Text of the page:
Ferguson and race-relations is no different. I won’t speak to the legal and justice issues, because I’m not a lawyer. I will speak to the idea of biblical behavior, since the Bible is what I know.

We’re all getting it wrong. There seems to be (I’m going to use the word overwhelming again for the second time in a single post) OVERWHELMING feeling that the riots are justified behavior. They are not – at least not from a biblical point of view.

The Bible calls us to exemplary behavior, even when we are mistreated by harsh and unfair people. There is no Christian justification for the Ferguson riots. Before you accuse me of being racist, please note that I also feel that white people were not biblically justified in violent revolution against England (a position I know MANY disagree with).

There is never biblical justification for violent and riotous behavior in order to bring social change. The supreme example of this is Jesus, who never participated in such behavior. When Peter was ready to riot and drew his sword, cutting off a man’s ear, Jesus told him to simmer down.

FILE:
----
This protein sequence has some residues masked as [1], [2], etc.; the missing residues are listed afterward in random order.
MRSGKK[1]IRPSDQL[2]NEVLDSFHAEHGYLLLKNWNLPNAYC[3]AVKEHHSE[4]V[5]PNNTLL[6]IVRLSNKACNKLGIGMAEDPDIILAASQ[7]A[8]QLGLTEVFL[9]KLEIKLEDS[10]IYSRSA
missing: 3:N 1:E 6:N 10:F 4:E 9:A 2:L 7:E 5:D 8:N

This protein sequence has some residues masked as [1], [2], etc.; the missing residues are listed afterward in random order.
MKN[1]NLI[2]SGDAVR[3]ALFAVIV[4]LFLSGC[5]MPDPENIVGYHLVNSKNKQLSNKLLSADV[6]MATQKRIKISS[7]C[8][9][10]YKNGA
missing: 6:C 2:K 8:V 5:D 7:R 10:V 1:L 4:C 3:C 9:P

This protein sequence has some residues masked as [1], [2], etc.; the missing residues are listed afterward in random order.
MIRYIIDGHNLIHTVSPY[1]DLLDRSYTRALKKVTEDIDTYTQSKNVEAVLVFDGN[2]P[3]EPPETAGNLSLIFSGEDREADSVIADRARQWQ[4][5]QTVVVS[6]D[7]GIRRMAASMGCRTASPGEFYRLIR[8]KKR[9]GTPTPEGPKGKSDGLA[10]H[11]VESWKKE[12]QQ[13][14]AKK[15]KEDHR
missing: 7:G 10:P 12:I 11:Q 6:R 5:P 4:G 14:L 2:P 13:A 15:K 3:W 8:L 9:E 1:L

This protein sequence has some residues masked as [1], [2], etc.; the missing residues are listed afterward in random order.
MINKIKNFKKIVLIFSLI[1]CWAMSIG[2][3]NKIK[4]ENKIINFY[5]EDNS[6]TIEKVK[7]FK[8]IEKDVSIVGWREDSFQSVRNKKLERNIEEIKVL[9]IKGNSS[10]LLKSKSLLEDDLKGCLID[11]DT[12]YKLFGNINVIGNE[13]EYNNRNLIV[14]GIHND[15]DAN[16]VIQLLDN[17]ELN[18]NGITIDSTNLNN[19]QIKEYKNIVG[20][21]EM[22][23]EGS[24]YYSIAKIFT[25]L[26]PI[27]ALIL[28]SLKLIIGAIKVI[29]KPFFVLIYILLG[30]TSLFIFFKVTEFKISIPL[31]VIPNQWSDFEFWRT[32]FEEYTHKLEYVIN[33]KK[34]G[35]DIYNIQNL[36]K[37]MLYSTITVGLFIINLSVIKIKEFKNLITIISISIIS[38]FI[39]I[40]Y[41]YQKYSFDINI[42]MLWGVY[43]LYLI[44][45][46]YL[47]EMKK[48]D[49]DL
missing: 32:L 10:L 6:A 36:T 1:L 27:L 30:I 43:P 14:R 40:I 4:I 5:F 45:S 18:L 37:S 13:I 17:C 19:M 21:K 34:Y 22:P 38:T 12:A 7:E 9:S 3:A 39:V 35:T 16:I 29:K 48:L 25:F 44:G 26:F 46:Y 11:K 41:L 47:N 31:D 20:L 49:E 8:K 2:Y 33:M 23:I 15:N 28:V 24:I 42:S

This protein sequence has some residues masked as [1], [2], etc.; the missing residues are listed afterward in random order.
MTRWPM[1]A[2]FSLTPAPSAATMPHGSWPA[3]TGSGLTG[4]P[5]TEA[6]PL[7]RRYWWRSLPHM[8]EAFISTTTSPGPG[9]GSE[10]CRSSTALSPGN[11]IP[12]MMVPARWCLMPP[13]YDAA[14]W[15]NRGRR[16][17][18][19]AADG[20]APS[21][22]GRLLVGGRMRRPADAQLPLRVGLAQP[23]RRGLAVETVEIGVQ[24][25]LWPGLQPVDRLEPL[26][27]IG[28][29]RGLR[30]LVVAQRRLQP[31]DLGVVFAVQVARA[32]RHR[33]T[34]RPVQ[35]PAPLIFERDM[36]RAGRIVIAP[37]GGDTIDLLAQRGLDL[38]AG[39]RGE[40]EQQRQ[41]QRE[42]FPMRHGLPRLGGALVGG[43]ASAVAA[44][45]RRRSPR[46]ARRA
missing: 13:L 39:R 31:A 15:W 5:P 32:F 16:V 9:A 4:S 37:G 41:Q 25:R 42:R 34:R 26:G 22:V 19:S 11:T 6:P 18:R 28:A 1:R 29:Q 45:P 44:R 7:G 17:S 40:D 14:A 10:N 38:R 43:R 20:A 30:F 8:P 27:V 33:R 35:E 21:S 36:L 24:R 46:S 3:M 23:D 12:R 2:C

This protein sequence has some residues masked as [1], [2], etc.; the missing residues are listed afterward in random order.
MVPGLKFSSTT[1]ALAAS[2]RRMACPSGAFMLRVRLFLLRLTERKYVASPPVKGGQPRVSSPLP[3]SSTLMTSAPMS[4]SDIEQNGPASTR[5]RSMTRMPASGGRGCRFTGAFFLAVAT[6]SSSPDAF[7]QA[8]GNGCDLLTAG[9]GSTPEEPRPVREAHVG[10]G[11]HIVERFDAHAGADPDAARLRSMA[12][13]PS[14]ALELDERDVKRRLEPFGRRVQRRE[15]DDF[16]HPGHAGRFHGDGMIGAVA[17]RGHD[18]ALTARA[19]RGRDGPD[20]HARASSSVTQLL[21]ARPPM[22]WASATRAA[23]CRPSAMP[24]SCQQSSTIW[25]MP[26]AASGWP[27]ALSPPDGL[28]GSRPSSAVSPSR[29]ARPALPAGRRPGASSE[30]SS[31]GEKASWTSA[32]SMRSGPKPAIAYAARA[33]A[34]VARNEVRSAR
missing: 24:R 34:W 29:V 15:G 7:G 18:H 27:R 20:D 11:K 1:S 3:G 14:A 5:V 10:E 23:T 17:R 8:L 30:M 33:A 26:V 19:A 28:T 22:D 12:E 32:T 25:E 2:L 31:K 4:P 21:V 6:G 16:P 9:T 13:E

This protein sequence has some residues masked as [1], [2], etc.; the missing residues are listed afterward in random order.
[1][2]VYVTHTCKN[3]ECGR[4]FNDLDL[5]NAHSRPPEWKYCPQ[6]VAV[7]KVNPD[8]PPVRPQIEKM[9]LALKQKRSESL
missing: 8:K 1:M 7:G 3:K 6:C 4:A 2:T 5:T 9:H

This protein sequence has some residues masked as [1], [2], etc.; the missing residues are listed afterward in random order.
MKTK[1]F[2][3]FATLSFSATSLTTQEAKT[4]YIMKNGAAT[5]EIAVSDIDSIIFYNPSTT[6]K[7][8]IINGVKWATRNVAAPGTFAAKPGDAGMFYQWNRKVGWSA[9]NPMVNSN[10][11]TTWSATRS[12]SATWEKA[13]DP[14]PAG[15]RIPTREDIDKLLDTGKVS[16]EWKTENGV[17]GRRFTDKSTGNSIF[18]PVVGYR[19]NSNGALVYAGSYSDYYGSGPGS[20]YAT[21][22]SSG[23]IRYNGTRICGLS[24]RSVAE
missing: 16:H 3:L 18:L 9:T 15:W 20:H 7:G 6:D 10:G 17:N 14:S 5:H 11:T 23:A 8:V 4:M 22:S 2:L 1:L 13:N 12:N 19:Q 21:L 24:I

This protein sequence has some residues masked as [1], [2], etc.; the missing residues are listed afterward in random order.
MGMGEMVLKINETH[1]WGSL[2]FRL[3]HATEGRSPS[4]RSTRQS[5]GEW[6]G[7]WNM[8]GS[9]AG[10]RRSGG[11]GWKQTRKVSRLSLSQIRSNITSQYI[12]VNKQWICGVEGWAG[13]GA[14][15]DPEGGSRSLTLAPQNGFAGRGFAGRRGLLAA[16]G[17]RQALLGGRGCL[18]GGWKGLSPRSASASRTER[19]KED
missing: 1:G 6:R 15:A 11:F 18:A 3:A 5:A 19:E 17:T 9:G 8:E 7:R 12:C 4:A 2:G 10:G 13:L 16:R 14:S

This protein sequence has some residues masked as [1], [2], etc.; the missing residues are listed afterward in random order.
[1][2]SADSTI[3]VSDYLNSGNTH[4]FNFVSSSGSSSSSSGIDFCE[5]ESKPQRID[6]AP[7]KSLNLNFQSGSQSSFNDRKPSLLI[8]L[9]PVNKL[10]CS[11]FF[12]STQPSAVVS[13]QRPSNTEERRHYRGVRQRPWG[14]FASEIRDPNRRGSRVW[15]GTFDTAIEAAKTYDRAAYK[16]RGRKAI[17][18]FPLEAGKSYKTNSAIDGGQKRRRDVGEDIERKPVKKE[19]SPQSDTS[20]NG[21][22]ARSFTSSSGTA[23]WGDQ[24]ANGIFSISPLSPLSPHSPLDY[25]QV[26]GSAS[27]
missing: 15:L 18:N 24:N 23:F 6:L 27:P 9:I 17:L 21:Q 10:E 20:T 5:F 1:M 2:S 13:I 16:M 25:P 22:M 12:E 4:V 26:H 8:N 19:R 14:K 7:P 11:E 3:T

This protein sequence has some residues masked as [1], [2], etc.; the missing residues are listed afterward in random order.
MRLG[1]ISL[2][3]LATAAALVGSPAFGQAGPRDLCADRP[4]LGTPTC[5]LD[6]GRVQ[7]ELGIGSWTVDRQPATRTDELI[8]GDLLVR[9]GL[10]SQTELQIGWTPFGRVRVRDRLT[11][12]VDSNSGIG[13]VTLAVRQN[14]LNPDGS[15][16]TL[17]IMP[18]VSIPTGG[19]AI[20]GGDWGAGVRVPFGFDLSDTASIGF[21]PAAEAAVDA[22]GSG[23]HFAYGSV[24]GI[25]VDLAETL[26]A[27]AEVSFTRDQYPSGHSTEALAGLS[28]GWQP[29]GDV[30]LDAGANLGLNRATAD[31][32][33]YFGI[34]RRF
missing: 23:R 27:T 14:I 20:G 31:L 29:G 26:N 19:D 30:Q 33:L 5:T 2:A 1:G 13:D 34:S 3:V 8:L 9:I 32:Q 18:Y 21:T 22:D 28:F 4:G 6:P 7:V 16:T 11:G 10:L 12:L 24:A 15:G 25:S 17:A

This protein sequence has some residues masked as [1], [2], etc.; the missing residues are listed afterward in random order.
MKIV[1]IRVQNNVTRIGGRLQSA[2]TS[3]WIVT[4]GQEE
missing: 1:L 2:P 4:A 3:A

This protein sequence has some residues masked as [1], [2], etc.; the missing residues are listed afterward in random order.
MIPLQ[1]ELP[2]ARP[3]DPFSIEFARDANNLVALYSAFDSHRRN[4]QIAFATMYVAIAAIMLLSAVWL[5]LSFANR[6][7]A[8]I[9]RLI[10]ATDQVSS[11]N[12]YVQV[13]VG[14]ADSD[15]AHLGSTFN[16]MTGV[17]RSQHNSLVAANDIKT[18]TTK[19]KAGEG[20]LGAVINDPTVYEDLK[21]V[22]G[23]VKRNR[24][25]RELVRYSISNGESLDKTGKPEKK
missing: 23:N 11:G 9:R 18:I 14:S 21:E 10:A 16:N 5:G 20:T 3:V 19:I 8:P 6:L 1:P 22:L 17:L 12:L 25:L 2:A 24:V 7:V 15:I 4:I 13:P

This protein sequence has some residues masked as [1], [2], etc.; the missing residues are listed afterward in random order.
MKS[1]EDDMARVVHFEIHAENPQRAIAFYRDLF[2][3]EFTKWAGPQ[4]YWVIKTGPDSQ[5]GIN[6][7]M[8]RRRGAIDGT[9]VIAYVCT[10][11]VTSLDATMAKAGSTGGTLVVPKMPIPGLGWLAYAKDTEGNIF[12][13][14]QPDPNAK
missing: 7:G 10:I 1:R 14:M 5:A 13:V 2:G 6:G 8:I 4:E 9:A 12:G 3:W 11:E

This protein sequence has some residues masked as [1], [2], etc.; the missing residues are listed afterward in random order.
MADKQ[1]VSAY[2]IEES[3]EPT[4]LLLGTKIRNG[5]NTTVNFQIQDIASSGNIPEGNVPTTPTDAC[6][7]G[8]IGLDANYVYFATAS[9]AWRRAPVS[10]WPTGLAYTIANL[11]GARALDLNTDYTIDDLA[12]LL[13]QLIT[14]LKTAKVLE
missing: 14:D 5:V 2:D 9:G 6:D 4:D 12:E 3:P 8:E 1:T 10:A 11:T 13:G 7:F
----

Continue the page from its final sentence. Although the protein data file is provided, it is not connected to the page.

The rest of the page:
There is no biblical excuse for the riots in Ferguson.

But the rioters aren’t the only ones getting it wrong. Many of us watching and responding are also getting it wrong. Instead of reacting with compassion and trying to understand the anger and the hurt driving the riots, many get defensive and are content simply to point fingers at bad behavior.

But we need to do better. From a biblical point of view, we are called to care for the outsider, the alien, and the disenfranchised (this is actually an Old Testament AND New Testament concept). Pointing fingers at bad behavior without trying to understand what is motivating the behavior is not seeking to care for the disenfranchised. When the disenfranchised try to tell those in power, “This isn’t right!” the correct response is not, “Sit down and behave!” The correct response is, “Let me help you pursue justice and righteousness.”